The violations are supposed to be corrected immediately, but 13 Investigates discovered many of the problems lingered for months. For example, county health inspectors cited the stadium's lower suite level kitchen with critical food temperature violations during five straight inspections.
Centerplate has also been cited on multiple inspections for an ongoing rodent problem.
The issue was first discovered in December when inspectors noted "mice have infested [a] bag of peanuts" at the terrace-level Backfield Brew concession area. In January, inspectors found mouse droppings in a loge-level kitchen storage room and then, a month later, discovered more droppings on ketchup boxes located at the terrace-level First Down Dogs concession stand. By March, inspectors found widespread mouse droppings in multiple kitchens (including droppings detected in an oven). They also found dead mice stuck to glue boards in a kitchen dish room. And by mid-April, during a visit to the loge-level suite kitchen, an inspector spotted "numerous mice running throughout the kitchen."
Centerplate would not allow WTHR to talk to a supervisor in Indianapolis and, despite multiple requests, the company would not allow WTHR cameras to videotape inside its kitchens and concession areas at Lucas Oil Stadium.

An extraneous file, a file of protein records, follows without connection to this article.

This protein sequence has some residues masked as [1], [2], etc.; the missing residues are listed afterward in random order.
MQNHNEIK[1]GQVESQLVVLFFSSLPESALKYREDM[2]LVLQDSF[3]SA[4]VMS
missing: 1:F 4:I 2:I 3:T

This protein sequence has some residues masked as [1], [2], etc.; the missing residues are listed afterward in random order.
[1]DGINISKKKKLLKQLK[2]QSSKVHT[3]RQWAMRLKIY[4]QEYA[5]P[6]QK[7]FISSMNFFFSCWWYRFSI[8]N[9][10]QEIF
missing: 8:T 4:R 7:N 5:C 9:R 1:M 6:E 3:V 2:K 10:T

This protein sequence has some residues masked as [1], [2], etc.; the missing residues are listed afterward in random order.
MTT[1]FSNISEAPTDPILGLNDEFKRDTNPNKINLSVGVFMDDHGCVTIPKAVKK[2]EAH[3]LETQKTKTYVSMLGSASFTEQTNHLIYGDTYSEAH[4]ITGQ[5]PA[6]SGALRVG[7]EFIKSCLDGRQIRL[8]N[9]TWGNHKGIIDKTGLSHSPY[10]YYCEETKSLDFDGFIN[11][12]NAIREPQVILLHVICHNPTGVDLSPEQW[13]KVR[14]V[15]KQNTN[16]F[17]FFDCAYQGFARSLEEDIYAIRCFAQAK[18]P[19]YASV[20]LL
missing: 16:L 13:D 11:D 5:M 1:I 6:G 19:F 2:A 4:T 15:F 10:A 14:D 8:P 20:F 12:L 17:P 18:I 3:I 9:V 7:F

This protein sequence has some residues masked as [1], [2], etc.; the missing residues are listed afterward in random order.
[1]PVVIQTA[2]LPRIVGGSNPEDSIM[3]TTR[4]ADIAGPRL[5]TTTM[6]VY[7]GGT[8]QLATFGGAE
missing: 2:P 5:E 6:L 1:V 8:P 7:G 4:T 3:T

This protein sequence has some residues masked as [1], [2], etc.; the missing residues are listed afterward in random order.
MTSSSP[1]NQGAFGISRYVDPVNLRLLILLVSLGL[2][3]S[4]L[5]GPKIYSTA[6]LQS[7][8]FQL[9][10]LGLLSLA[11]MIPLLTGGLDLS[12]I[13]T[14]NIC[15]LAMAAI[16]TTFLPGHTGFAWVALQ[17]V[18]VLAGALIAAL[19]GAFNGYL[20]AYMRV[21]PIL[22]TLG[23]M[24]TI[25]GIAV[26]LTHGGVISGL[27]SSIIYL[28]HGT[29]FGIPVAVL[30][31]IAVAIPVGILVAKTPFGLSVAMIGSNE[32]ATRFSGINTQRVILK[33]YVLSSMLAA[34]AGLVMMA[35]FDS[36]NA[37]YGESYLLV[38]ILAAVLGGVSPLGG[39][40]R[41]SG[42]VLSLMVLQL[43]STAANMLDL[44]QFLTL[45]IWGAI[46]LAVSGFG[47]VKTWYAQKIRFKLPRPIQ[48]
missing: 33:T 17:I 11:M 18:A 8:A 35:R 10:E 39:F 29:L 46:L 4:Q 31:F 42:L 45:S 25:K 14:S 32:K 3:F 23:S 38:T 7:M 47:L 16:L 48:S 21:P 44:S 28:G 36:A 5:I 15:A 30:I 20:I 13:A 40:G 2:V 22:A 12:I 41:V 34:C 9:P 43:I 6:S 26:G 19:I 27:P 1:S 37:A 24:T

But Tuesday afternoon, WTHR talked via telephone with George Wooten, Centerplate's executive vice president of operations. Wooten, who joined Centerplate four months ago, said his policy is that violations be remedied immediately. He was not aware of the many repeat violations discovered at Lucas Oil Stadium venues, nor any citations or fines that had been issued as a result.
"That should not be the case, and when I hang up the phone, I will look into what you found out from the health department versus what I was provided," he said.
Wooten admitted Centerplate had more violations during its first year at Lucas Oil Stadium than the company had hoped, but he said the company has made great strides in correcting problems. "Any violation is serious and I'm personally going to be there this weekend to ensure that what I believe is happening is happening."